What If There Were No Unions?

You cannot talk about labour history without mentioning unions – they have been essential in the formation of workplace laws and standards. To really understand the role they play, take a minute and imagine if there were no unions.

No Collective Bargaining

Collective bargaining is one of the pillars of belonging to a union, and without it employees would not be able to negotiate their rights, health benefits, pensions and fair wages. It is essential in improving work and living standards for workers across Canada and with a union backing you – you have people to support you throughout the process.

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No Union Advantage

Statistics show that union members earn more on average than non-union workers, but these higher wages set the bar for even non-unionized workers. Union members earn$5.28/hour more, on average, than non-union workers and women in a union earn $7.10/hour more, on average, than non-union. The union advantage doesn’t just have to do with wages either, unions also set the standard for health care, safety and working conditions. Without the union advantage, all workplaces would suffer.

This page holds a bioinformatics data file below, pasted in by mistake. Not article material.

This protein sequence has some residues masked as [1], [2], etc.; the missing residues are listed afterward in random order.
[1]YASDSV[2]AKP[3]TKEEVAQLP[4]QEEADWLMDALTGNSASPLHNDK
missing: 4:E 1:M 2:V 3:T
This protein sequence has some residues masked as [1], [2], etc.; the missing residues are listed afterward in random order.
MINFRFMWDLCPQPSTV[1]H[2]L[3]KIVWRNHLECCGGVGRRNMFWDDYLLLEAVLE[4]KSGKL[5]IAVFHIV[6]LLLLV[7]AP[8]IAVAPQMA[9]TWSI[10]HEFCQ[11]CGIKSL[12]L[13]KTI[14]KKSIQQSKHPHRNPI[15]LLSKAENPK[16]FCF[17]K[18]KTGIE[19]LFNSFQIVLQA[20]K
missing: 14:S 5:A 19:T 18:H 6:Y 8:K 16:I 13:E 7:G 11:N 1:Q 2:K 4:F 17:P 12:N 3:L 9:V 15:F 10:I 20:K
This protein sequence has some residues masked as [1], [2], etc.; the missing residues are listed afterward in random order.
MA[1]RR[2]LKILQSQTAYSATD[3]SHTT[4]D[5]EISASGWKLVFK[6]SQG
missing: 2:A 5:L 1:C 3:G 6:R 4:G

No Lobbying 

Not only do Unions stand up for the rights of workers within workplaces, but they also take the fight all the way to Parliament Hill. Unions are always part of social movements and activism whether it has to do with human rights or workers rights in Canada. If there were no unions, Canada would loose a powerful voice that stands up for workers.

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Lack of Safety Standards and Training

From construction safety to social activism – unions offer countless training programs for workers within the union. They also set the standard for safety within the workplace pushing for legislation, and recently they have been pushing for more action to be taken when it comes to mental health support. Without unions setting these standards, quality of the workplace would go down. In some areas of the U.S. like Oklahoma Workers Compensation is 'optional' for business and they can opt out as long as they provide coverage for injured workers showing why unions are more important than ever when it comes to safety.